When applying for a mortgage, you can choose to declare your income using a full income verification loan, or opt for a loan in which the lender doesn't verify how much you earn. Do you know what the differences are?

It isn't a question of Southern hospitality when your lender asks you whether you want to disclose your income on a mortgage application. The income declaration decision is an important one that will affect other aspects of your loan.

A conventional mortgage requires you to submit one or two years of paystubs or W-2s to document your salary. But not everyone earns W-2 income, which is why mortgage lenders have alternate solutions. These are: the no income verification mortgage, the no ratio loan, and the no doc mortgage. Each of these has a slightly different level of verification and, therefore, different pricing. Generally speaking, the more verification that you provide, the lower your interest rate will be. Choose the most conservative loan type for which you can qualify.

No income verification

When you apply for a no income verification mortgage, you'll list your assets, employment history, and your income on the application. The lender will confirm the assets and your status as an employee, but you won't have to provide documentation of your income. This doesn't mean that you can exaggerate the money you make, however. If the income you state seems unrealistic relative to the job that you do, your lender will ask questions.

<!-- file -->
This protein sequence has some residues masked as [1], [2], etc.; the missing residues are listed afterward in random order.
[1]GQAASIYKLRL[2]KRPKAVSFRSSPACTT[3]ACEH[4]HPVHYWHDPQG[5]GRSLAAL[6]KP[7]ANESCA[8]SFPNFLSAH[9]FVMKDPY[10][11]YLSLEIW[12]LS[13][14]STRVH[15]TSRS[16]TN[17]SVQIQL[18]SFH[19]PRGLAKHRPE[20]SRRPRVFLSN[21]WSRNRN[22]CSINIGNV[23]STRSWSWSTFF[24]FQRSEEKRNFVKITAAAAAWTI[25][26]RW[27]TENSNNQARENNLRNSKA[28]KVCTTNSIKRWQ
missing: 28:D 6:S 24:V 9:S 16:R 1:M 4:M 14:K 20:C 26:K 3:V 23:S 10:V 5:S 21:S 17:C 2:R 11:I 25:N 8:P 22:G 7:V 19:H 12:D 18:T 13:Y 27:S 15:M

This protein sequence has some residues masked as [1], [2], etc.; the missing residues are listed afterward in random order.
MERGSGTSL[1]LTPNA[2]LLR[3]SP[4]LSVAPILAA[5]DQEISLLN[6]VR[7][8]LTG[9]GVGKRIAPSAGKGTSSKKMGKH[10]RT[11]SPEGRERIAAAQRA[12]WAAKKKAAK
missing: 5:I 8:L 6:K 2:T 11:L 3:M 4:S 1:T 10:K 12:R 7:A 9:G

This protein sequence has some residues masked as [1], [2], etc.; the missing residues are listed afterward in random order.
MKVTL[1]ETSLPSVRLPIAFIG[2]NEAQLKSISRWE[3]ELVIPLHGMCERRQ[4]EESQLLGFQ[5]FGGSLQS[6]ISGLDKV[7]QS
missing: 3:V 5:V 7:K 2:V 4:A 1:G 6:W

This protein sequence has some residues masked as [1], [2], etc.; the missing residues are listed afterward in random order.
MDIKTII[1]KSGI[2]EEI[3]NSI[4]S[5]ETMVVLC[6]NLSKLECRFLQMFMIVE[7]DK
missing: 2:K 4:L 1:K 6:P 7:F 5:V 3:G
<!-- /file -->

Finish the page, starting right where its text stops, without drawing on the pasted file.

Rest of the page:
No ratio mortgage

If you're willing to state assets and employment-but not your income-on your application, a no ratio mortgage is an option. Like the no income verification loan, assets and employment will be verified. But unlike the no income verification mortgage, you don't have to state your income. This program is called the no ratio mortgage because the lender can't calculate debt service ratios without an income figure.

No doc mortgage

A no doc mortgage is the most expensive of the three options. You don't need to state your employment information, your assets, or your income on the loan application. The loan is approved entirely on the strength of your credit history and the value of the property that you're attempting to buy. Generally, this type of loan will require a larger down payment than the others.

Regarding the subprime meltdown

If you're self-employed, or otherwise unable to document a regular income, the current lending environment may present some challenges. Lenders still offer alternative income documentation programs, but they're likely to require higher credit scores and bigger down payments to make up for what they perceive as additional risk. Plus, the difference in pricing between a conventional mortgage and a stated income mortgage might be larger than you expect. Over time, the mortgage industry will recover, and these differences should become less extreme. That's when you can expect to see some real hospitality from your mortgage lender.

Published on May 19, 2008